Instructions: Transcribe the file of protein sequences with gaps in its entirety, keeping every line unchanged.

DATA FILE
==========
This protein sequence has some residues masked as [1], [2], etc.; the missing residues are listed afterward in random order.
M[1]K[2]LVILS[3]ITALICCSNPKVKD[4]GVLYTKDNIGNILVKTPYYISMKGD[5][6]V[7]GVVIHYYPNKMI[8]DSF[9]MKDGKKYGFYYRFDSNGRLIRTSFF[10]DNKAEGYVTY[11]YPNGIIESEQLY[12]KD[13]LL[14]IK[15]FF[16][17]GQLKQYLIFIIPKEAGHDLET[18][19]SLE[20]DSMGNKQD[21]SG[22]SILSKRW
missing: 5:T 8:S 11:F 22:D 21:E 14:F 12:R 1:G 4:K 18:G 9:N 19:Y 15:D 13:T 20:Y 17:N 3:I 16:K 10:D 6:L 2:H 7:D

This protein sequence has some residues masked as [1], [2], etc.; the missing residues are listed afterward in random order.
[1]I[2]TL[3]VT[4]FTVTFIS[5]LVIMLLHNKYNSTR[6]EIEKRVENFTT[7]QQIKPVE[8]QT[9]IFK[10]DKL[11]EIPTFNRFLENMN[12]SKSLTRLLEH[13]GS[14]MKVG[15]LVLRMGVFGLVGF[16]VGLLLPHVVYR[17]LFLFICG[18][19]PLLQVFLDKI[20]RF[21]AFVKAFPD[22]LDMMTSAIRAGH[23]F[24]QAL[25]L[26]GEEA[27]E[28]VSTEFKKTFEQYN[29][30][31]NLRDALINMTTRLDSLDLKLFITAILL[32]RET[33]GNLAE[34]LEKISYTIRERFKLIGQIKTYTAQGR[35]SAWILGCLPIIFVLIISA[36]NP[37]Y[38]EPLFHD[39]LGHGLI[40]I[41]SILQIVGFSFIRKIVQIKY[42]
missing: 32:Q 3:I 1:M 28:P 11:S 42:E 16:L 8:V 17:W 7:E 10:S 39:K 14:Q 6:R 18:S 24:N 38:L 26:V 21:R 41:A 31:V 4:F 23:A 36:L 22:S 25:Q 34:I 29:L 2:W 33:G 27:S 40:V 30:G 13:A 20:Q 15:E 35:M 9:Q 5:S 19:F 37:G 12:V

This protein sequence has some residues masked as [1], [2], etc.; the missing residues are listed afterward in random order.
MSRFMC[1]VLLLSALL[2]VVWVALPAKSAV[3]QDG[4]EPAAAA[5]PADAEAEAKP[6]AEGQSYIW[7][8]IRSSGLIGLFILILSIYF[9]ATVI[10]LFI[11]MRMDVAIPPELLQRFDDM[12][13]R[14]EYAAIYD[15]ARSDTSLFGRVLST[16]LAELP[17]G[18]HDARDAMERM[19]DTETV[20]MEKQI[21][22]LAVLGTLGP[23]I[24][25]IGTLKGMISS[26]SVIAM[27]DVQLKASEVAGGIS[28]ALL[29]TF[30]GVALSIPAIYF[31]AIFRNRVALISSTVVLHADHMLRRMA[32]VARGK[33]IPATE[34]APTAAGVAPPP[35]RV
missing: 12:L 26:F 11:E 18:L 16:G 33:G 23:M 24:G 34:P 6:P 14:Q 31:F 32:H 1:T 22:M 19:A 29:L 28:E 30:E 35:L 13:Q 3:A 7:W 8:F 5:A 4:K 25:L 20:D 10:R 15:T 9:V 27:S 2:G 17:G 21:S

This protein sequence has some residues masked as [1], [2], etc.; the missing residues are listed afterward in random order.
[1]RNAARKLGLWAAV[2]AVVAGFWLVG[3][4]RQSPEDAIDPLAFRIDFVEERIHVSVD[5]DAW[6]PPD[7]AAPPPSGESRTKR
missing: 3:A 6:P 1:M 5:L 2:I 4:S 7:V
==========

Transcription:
This protein sequence has some residues masked as [1], [2], etc.; the missing residues are listed afterward in random order.
M[1]K[2]LVILS[3]ITALICCSNPKVKD[4]GVLYTKDNIGNILVKTPYYISMKGD[5][6]V[7]GVVIHYYPNKMI[8]DSF[9]MKDGKKYGFYYRFDSNGRLIRTSFF[10]DNKAEGYVTY[11]YPNGIIESEQLY[12]KD[13]LL[14]IK[15]FF[16][17]GQLKQYLIFIIPKEAGHDLET[18][19]SLE[20]DSMGNKQD[21]SG[22]SILSKRW
missing: 5:T 8:S 11:F 22:D 21:E 14:F 12:R 1:G 4:K 18:G 9:N 19:Y 15:D 13:T 20:Y 17:N 3:I 16:K 10:D 6:L 2:H 7:D

This protein sequence has some residues masked as [1], [2], etc.; the missing residues are listed afterward in random order.
[1]I[2]TL[3]VT[4]FTVTFIS[5]LVIMLLHNKYNSTR[6]EIEKRVENFTT[7]QQIKPVE[8]QT[9]IFK[10]DKL[11]EIPTFNRFLENMN[12]SKSLTRLLEH[13]GS[14]MKVG[15]LVLRMGVFGLVGF[16]VGLLLPHVVYR[17]LFLFICG[18][19]PLLQVFLDKI[20]RF[21]AFVKAFPD[22]LDMMTSAIRAGH[23]F[24]QAL[25]L[26]GEEA[27]E[28]VSTEFKKTFEQYN[29][30][31]NLRDALINMTTRLDSLDLKLFITAILL[32]RET[33]GNLAE[34]LEKISYTIRERFKLIGQIKTYTAQGR[35]SAWILGCLPIIFVLIISA[36]NP[37]Y[38]EPLFHD[39]LGHGLI[40]I[41]SILQIVGFSFIRKIVQIKY[42]
missing: 32:Q 3:I 1:M 28:P 11:S 42:E 16:L 8:V 17:W 7:E 10:S 39:K 14:Q 6:R 18:S 24:N 38:L 26:V 21:R 41:A 31:V 4:F 23:A 36:L 22:S 25:Q 34:I 29:L 2:W 33:G 27:S 40:V 30:G 13:A 20:Q 15:E 35:M 9:Q 5:S 19:F 37:G 12:V

This protein sequence has some residues masked as [1], [2], etc.; the missing residues are listed afterward in random order.
MSRFMC[1]VLLLSALL[2]VVWVALPAKSAV[3]QDG[4]EPAAAA[5]PADAEAEAKP[6]AEGQSYIW[7][8]IRSSGLIGLFILILSIYF[9]ATVI[10]LFI[11]MRMDVAIPPELLQRFDDM[12][13]R[14]EYAAIYD[15]ARSDTSLFGRVLST[16]LAELP[17]G[18]HDARDAMERM[19]DTETV[20]MEKQI[21][22]LAVLGTLGP[23]I[24][25]IGTLKGMISS[26]SVIAM[27]DVQLKASEVAGGIS[28]ALL[29]TF[30]GVALSIPAIYF[31]AIFRNRVALISSTVVLHADHMLRRMA[32]VARGK[33]IPATE[34]APTAAGVAPPP[35]RV
missing: 12:L 26:F 11:E 18:L 16:G 33:G 23:M 24:G 34:P 6:P 14:Q 31:F 32:H 1:T 22:M 19:A 29:L 28:E 30:E 35:L 13:Q 3:A 7:W 8:F 5:A 4:K 25:L 20:D 10:R 15:T 9:V 27:S 2:G 17:G 21:S

This protein sequence has some residues masked as [1], [2], etc.; the missing residues are listed afterward in random order.
[1]RNAARKLGLWAAV[2]AVVAGFWLVG[3][4]RQSPEDAIDPLAFRIDFVEERIHVSVD[5]DAW[6]PPD[7]AAPPPSGESRTKR
missing: 3:A 6:P 1:M 5:L 2:I 4:S 7:V